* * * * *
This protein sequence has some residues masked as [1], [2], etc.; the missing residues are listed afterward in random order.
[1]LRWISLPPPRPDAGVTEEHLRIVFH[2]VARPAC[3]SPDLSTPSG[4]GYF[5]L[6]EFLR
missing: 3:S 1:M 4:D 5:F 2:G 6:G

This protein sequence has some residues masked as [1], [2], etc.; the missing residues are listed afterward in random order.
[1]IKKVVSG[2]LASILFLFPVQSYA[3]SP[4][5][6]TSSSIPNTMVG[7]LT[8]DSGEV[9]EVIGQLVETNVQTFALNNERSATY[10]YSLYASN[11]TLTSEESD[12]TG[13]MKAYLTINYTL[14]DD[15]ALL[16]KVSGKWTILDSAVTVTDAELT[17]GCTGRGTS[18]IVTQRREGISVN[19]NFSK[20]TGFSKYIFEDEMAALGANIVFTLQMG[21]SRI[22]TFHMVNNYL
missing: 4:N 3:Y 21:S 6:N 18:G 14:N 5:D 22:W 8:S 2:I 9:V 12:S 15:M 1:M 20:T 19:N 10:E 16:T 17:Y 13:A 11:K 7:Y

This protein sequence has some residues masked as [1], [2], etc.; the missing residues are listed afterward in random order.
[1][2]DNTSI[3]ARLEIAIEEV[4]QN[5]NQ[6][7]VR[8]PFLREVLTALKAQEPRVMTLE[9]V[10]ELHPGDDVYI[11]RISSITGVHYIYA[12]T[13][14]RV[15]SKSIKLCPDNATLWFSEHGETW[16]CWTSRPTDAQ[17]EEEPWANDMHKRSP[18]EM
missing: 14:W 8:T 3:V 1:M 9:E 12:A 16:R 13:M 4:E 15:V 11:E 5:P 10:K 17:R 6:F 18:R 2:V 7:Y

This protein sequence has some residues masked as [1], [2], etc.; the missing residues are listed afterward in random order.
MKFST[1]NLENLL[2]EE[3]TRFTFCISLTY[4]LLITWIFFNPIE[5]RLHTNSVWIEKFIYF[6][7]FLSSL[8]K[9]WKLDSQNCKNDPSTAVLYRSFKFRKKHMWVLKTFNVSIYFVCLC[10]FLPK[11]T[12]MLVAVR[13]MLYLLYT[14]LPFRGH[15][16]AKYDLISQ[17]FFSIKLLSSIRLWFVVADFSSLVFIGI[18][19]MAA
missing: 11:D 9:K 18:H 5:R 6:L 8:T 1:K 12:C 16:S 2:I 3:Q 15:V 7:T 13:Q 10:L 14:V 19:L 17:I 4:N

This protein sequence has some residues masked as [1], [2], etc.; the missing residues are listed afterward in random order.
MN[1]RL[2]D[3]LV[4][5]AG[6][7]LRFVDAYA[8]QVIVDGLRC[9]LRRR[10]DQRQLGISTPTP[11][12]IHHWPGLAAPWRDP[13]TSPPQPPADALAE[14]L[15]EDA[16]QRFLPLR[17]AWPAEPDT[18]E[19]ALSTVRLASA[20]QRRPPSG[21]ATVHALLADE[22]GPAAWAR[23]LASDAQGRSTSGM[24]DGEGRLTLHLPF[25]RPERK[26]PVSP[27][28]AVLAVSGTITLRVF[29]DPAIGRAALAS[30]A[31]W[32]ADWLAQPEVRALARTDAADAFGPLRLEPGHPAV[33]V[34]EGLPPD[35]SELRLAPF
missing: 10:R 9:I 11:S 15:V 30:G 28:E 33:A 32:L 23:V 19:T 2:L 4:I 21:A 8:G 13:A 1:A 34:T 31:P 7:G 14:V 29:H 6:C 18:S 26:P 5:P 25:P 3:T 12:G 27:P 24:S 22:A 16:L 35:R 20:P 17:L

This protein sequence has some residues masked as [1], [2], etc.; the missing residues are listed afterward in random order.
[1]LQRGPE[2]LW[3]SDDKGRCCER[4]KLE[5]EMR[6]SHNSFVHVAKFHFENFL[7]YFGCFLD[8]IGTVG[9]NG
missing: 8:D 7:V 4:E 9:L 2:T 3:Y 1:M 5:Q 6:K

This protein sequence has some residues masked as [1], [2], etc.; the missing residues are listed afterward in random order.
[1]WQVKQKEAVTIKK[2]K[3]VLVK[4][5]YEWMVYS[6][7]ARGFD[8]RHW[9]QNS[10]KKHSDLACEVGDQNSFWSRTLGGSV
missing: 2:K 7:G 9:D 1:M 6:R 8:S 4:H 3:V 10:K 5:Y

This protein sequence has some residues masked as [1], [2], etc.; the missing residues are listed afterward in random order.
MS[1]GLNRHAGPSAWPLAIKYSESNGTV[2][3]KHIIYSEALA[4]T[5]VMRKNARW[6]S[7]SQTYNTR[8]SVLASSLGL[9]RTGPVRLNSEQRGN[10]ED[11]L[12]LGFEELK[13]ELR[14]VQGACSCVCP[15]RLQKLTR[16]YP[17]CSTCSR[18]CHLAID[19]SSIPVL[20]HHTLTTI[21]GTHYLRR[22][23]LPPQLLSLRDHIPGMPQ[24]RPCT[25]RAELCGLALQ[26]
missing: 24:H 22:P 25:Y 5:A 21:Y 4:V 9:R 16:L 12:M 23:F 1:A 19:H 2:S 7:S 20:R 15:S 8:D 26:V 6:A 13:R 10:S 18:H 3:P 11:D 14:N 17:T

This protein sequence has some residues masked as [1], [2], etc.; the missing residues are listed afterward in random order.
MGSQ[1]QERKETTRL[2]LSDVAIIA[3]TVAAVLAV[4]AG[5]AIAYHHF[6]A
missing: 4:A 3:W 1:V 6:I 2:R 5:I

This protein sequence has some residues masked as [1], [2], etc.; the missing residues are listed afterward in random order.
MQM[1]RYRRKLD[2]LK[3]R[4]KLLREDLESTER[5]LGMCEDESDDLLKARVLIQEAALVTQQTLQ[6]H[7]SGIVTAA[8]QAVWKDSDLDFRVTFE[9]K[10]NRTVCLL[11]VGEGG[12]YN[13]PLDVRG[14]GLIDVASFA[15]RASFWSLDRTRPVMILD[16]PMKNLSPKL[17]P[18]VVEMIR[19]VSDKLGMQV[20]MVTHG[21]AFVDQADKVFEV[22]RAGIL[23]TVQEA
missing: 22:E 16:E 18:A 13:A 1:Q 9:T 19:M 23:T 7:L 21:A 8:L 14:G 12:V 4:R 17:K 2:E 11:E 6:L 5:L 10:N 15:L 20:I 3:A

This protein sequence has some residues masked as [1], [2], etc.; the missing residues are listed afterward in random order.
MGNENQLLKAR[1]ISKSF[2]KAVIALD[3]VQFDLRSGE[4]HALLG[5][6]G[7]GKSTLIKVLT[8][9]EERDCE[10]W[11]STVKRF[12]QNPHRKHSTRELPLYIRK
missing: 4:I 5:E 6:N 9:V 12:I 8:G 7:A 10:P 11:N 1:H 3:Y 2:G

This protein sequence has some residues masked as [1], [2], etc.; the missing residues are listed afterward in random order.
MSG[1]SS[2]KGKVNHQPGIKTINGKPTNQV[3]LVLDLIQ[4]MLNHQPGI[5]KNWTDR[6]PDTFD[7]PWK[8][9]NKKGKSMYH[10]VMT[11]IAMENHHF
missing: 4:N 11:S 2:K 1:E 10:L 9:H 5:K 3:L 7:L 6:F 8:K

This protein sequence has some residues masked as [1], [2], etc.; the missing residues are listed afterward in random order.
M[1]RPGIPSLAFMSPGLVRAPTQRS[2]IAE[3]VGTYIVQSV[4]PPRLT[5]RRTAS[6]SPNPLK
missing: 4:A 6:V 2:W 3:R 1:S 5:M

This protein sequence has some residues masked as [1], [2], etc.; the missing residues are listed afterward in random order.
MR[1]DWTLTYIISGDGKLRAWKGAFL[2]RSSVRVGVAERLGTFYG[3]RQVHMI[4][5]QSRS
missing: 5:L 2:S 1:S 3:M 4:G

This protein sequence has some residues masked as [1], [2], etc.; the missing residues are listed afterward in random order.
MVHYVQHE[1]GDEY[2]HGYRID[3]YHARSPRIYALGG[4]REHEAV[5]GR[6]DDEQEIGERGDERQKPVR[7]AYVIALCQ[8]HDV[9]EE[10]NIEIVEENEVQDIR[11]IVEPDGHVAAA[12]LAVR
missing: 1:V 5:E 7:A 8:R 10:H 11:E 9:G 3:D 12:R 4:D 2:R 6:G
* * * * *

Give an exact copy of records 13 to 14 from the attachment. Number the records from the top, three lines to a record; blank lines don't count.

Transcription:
This protein sequence has some residues masked as [1], [2], etc.; the missing residues are listed afterward in random order.
M[1]RPGIPSLAFMSPGLVRAPTQRS[2]IAE[3]VGTYIVQSV[4]PPRLT[5]RRTAS[6]SPNPLK
missing: 4:A 6:V 2:W 3:R 1:S 5:M

This protein sequence has some residues masked as [1], [2], etc.; the missing residues are listed afterward in random order.
MR[1]DWTLTYIISGDGKLRAWKGAFL[2]RSSVRVGVAERLGTFYG[3]RQVHMI[4][5]QSRS
missing: 5:L 2:S 1:S 3:M 4:G